Lockheed Martin has launched a new line of satellite buses at the Air Force Association-hosted Air, Space & Cyber Conference.
The company said Tuesday its family of satellite buses consists of the LM 50, LM 400, LM 1000 and the LM 2100 series and will share at least 280 common components in an effort to reduce design time and costs.
The LM 50 series is composed of nanosats and incorporates Terran Orbital-built technologies, while LM 400 small satellites are designed to operate in geostationary and low-Earth orbits and support interplanetary missions.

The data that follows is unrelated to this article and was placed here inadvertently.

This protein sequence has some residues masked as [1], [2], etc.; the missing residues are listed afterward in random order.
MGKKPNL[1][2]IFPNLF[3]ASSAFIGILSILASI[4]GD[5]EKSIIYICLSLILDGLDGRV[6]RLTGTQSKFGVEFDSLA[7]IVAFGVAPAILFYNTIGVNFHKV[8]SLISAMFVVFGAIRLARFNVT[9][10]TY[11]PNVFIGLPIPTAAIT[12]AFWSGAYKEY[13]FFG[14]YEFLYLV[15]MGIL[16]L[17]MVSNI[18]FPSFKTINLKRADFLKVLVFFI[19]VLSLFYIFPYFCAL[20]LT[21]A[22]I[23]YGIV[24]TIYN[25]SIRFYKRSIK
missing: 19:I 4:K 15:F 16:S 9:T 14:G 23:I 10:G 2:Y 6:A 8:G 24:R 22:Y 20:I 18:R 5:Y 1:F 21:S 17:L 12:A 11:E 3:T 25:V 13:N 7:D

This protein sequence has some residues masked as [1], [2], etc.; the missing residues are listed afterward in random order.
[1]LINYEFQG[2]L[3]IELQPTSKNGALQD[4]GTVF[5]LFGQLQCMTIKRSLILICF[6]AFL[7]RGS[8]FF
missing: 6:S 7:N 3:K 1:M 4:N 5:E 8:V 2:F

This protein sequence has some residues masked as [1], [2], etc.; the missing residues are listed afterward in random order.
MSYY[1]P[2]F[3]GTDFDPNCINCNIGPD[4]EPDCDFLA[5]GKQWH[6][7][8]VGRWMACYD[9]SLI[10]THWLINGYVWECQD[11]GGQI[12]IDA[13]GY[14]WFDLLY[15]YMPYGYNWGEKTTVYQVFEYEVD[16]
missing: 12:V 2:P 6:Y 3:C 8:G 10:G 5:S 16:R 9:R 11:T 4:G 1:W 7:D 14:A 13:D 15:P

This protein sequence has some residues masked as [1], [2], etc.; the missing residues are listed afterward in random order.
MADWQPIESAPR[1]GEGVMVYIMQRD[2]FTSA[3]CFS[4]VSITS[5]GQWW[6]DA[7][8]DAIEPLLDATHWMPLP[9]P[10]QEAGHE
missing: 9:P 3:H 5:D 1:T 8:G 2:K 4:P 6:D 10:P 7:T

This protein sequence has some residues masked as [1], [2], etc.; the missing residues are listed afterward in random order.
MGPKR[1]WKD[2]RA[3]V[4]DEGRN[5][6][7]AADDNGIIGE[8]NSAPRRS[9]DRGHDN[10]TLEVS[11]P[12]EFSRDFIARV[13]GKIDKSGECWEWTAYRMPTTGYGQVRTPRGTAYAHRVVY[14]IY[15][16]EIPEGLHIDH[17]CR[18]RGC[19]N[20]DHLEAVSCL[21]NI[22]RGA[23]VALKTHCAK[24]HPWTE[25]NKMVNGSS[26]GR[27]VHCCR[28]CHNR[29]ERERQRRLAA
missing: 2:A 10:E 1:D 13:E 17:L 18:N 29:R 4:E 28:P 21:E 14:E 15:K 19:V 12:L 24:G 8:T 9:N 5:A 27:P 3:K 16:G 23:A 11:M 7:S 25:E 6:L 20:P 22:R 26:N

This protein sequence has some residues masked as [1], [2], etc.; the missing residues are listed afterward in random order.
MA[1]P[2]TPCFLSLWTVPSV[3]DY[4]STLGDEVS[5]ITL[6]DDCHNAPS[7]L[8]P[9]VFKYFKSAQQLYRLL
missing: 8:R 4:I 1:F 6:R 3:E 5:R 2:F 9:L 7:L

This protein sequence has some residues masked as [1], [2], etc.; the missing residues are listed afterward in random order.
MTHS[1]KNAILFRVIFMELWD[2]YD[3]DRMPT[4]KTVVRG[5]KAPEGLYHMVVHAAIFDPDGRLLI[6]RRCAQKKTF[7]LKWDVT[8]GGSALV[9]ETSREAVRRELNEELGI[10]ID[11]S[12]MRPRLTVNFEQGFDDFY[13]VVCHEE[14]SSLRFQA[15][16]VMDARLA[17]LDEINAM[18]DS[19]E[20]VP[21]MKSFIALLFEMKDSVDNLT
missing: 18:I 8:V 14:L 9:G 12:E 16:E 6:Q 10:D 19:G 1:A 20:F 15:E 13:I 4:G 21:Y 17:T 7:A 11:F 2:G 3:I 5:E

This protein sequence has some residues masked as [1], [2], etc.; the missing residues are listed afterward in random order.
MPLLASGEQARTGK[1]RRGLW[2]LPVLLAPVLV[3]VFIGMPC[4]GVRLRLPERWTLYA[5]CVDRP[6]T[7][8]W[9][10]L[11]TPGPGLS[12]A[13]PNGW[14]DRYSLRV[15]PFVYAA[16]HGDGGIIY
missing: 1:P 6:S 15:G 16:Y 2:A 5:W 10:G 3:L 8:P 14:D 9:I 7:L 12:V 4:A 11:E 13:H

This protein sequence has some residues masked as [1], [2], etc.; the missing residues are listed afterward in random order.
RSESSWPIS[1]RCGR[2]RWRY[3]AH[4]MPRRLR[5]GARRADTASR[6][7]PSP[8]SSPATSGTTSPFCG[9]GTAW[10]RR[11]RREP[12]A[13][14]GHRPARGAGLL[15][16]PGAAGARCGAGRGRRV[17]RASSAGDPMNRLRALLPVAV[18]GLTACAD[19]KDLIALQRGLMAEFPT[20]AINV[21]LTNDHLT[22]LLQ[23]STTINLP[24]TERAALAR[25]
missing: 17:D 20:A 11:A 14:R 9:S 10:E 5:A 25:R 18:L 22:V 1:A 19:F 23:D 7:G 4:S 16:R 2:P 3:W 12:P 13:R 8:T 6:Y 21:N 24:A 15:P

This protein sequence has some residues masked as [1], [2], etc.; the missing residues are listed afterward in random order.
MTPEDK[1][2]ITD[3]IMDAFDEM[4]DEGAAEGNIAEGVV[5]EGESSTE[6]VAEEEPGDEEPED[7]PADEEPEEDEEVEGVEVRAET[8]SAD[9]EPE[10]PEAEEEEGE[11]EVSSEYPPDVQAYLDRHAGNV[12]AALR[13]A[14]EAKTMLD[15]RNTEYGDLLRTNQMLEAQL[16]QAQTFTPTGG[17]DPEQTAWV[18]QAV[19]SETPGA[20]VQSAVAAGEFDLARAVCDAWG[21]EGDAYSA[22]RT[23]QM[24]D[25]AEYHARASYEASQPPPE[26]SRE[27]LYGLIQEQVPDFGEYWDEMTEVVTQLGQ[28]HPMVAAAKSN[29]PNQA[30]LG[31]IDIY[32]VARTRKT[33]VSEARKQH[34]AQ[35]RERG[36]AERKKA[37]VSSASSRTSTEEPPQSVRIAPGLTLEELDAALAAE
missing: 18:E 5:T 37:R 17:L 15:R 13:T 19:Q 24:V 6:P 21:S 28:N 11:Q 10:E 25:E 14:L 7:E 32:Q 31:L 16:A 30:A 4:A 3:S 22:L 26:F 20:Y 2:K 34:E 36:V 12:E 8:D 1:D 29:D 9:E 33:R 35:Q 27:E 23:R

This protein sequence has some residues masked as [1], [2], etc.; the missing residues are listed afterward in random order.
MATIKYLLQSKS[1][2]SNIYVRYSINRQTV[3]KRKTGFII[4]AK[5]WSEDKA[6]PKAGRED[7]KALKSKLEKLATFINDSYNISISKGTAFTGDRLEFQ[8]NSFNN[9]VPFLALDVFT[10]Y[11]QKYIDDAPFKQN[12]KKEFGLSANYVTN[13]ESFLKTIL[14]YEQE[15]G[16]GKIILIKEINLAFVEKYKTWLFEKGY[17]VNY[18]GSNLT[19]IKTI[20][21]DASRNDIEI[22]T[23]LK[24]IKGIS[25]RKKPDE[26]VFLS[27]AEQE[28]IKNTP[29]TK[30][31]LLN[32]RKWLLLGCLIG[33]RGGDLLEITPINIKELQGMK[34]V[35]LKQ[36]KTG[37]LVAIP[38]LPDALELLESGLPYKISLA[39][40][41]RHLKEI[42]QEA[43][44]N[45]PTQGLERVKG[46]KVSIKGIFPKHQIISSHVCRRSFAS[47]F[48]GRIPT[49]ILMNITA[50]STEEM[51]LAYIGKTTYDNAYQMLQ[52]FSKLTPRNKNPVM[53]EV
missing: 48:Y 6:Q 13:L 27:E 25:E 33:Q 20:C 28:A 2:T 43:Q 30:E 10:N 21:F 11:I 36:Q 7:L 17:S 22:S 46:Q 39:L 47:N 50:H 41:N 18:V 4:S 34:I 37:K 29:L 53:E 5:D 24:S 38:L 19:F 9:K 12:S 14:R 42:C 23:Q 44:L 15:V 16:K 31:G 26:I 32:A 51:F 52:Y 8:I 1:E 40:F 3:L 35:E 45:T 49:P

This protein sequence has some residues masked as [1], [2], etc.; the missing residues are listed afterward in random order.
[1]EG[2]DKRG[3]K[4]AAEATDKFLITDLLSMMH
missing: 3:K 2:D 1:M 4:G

LM 1000 satellites are designed to host remote sensors and other high-power payloads as well as operate in multiple orbits, while the LM 2100 is the updated version of the A2100 satellite bus.
Rick Ambrose, executive vice president of Lockheed’s space systems segment, said the company has invested $300 million and incorporated lessons learned from geostationary and small sat missions to upgrade its satellite platforms.
“We now have one family for every mission fully integrated with our end-to-end capabilities in ground stations, payloads and software applications,” added Ambrose, an inductee into Executive Mosaic‘s Wash100 for 2017.